The influence of tree age and microhabitat quality on the occurrence of crustose lichens associated with old oaks
Ranius, Thomas and Johansson, Per and Berg, Niclas and Niklasson, Mats
The influence of tree age and microhabitat quality on the occurrence of crustose lichens associated with old oaks.
Journal of vegetation science. 19:5, 653-662
Questions: How do tree age, microhabitat characteristics and epiphytic competitors affect the occurrence of crustose lichens associated with old oaks? How do microhabitat characteristics and microclimate affect the cover of competitors (bryophytes and macrolichens)? How do microhabitat characteristics cor¬relate with microclimatic variables?
Location: Southeast Sweden.
Methods: Eight crustose lichen species were surveyed on 165 Quercus robur trees, 17-478 years old, at three study sites. The occurrence patterns of these species were examined at two spatial scales: among trees and within trees. Occurrence patterns within trees were examined in 10 cm × 10 cm plots at all four cardinal aspects at different heights from 0.5 to 4.5 m above the ground.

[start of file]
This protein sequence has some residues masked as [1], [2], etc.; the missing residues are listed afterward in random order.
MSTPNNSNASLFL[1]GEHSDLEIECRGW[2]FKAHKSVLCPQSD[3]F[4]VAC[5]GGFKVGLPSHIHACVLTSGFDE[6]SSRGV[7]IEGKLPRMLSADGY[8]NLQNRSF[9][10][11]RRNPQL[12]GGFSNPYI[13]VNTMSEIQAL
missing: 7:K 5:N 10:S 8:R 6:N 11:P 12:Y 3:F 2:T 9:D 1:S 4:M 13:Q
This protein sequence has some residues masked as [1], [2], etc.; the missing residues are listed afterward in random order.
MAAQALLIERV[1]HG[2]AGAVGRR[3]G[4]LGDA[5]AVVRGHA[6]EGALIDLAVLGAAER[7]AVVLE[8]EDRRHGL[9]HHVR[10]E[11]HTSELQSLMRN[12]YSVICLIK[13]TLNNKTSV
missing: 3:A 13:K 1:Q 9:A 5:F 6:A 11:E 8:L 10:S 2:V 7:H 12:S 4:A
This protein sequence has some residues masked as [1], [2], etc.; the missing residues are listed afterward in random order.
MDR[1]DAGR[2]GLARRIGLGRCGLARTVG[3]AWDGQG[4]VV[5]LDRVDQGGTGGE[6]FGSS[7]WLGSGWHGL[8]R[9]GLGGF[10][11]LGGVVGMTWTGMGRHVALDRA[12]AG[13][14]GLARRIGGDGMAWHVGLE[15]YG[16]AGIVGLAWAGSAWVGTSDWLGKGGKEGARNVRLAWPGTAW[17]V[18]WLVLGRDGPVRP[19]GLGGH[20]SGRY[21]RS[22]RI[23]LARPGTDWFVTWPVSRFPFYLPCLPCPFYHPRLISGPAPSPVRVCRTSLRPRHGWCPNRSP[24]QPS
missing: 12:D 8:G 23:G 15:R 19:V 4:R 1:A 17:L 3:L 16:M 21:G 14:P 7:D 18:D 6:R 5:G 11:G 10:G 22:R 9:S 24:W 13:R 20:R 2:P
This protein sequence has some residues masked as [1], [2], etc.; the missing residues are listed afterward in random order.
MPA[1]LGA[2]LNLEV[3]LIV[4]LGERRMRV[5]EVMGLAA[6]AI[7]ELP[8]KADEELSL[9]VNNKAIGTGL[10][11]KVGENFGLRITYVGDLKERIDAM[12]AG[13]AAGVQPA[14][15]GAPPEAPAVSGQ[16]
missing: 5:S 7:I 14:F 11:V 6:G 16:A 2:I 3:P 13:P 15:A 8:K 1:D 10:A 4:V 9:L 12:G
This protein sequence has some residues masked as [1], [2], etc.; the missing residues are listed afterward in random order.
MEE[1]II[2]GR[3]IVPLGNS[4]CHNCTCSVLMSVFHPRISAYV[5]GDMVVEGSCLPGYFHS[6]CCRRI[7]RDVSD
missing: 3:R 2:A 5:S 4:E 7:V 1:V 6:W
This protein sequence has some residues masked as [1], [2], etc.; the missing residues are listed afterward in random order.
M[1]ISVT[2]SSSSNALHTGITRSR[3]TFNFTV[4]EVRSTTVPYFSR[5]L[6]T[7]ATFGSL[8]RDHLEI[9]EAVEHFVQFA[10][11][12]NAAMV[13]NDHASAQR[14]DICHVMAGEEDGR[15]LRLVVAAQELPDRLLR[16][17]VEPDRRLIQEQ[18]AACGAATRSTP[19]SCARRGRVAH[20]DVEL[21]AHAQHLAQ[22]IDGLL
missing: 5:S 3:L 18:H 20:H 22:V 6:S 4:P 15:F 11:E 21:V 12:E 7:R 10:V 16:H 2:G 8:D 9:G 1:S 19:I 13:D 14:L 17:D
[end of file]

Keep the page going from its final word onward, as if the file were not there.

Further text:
Results: At the tree level, age-related factors were the most important predictors of species occurrence. All species were more frequent on trees > 100 years than on younger trees. At the plot level, the frequency of occurrence increased with increasing bark crevice depth. The frequencies of all study species de¬creased with increasing cover of bryophytes. Bryophytes were in turn more frequent in plots that were exposed to rainwater and showed a low evaporation rate. Patches most exposed to rainwater were directed upwards, and the lowest evaporation rates occurred on the northern side of the trunks.
Conclusions: For many crustose lichens the association with old oak trees seems at least partly to depend on their preference for the deep bark crevices that only occur on old trees. Trees represent epiphyte habitat patches that differ in size due to within-tree variability in habitat quality, such as bark crevice depth and microclimate. This study shows that variability at a finer scale, within habitat patches, contribute to explain species occurrence patterns at habitat patch level.
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